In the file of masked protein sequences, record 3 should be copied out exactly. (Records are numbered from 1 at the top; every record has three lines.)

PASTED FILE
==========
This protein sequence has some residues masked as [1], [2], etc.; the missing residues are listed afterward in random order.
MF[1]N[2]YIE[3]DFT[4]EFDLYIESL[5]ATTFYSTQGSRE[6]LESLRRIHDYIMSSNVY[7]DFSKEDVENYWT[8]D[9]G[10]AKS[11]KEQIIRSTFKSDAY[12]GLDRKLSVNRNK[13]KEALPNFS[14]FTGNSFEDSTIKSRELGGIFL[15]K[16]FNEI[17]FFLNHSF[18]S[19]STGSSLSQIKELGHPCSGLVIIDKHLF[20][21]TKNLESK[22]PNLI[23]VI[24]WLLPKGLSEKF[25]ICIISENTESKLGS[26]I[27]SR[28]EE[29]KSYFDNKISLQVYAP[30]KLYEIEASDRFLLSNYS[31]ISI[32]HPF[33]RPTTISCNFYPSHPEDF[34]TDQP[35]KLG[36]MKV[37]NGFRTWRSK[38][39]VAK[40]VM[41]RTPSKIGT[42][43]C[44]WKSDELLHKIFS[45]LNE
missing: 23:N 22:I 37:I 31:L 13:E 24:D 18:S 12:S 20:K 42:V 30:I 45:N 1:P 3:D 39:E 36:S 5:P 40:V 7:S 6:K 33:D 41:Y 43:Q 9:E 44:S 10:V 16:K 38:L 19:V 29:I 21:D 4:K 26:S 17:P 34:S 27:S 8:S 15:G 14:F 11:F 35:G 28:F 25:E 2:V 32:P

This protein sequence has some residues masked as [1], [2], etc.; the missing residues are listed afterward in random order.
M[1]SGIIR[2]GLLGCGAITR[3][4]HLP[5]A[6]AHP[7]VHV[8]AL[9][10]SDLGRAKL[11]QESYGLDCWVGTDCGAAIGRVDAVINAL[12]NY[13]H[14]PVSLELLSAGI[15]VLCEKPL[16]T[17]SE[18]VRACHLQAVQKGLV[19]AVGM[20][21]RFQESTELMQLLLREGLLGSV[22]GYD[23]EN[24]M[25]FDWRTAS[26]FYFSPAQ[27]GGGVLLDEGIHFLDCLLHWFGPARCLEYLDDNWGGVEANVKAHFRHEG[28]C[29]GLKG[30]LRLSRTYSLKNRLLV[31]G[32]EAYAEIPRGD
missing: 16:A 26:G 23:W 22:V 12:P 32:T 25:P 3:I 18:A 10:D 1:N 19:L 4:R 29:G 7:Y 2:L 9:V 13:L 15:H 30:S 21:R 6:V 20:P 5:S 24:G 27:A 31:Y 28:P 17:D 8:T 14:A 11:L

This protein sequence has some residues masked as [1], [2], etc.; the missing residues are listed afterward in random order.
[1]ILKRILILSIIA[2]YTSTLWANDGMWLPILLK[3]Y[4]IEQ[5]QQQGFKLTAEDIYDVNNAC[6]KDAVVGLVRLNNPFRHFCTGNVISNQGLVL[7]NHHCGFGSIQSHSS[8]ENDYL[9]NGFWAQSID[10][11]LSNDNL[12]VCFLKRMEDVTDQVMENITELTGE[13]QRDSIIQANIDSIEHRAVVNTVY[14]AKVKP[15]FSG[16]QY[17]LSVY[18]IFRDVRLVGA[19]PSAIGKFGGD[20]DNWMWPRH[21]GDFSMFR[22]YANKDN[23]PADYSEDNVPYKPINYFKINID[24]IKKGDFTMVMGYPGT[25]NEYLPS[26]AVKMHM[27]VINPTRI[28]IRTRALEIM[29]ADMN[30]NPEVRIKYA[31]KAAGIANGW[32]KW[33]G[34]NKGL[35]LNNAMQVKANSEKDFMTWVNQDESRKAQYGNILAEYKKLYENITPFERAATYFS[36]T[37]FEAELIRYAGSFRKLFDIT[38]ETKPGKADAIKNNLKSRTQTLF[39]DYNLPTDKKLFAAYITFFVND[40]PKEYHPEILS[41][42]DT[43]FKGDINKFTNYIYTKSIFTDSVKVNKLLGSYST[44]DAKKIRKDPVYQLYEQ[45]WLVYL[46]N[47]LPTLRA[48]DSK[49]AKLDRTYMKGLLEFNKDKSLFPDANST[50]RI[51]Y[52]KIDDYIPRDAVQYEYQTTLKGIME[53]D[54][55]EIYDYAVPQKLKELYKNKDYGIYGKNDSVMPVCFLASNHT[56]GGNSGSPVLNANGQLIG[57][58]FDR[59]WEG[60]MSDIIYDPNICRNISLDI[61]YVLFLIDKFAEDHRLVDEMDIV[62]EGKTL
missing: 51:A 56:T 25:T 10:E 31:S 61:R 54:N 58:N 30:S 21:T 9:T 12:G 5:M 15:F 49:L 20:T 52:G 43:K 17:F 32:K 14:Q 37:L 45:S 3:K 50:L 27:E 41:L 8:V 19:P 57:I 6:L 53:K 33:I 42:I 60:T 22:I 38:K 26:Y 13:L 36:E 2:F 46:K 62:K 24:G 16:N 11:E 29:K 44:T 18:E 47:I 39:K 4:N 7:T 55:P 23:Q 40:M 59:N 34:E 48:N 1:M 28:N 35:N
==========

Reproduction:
This protein sequence has some residues masked as [1], [2], etc.; the missing residues are listed afterward in random order.
[1]ILKRILILSIIA[2]YTSTLWANDGMWLPILLK[3]Y[4]IEQ[5]QQQGFKLTAEDIYDVNNAC[6]KDAVVGLVRLNNPFRHFCTGNVISNQGLVL[7]NHHCGFGSIQSHSS[8]ENDYL[9]NGFWAQSID[10][11]LSNDNL[12]VCFLKRMEDVTDQVMENITELTGE[13]QRDSIIQANIDSIEHRAVVNTVY[14]AKVKP[15]FSG[16]QY[17]LSVY[18]IFRDVRLVGA[19]PSAIGKFGGD[20]DNWMWPRH[21]GDFSMFR[22]YANKDN[23]PADYSEDNVPYKPINYFKINID[24]IKKGDFTMVMGYPGT[25]NEYLPS[26]AVKMHM[27]VINPTRI[28]IRTRALEIM[29]ADMN[30]NPEVRIKYA[31]KAAGIANGW[32]KW[33]G[34]NKGL[35]LNNAMQVKANSEKDFMTWVNQDESRKAQYGNILAEYKKLYENITPFERAATYFS[36]T[37]FEAELIRYAGSFRKLFDIT[38]ETKPGKADAIKNNLKSRTQTLF[39]DYNLPTDKKLFAAYITFFVND[40]PKEYHPEILS[41][42]DT[43]FKGDINKFTNYIYTKSIFTDSVKVNKLLGSYST[44]DAKKIRKDPVYQLYEQ[45]WLVYL[46]N[47]LPTLRA[48]DSK[49]AKLDRTYMKGLLEFNKDKSLFPDANST[50]RI[51]Y[52]KIDDYIPRDAVQYEYQTTLKGIME[53]D[54][55]EIYDYAVPQKLKELYKNKDYGIYGKNDSVMPVCFLASNHT[56]GGNSGSPVLNANGQLIG[57][58]FDR[59]WEG[60]MSDIIYDPNICRNISLDI[61]YVLFLIDKFAEDHRLVDEMDIV[62]EGKTL
missing: 51:A 56:T 25:T 10:E 31:S 61:R 54:N 58:N 30:S 21:T 9:T 12:G 5:M 15:F 49:L 20:T 52:G 43:K 17:F 32:K 14:Q 37:L 45:S 3:K 50:L 27:E 41:L 8:V 19:P 57:I 6:L 53:K 33:I 42:I 60:T 22:I 38:K 26:Y 13:L 36:E 2:F 46:K 62:K 24:G 16:N 11:E 29:K 44:T 18:E 47:I 39:K 4:N 7:T 55:P 23:Q 40:M 59:N 34:E 48:N 1:M 28:N 35:N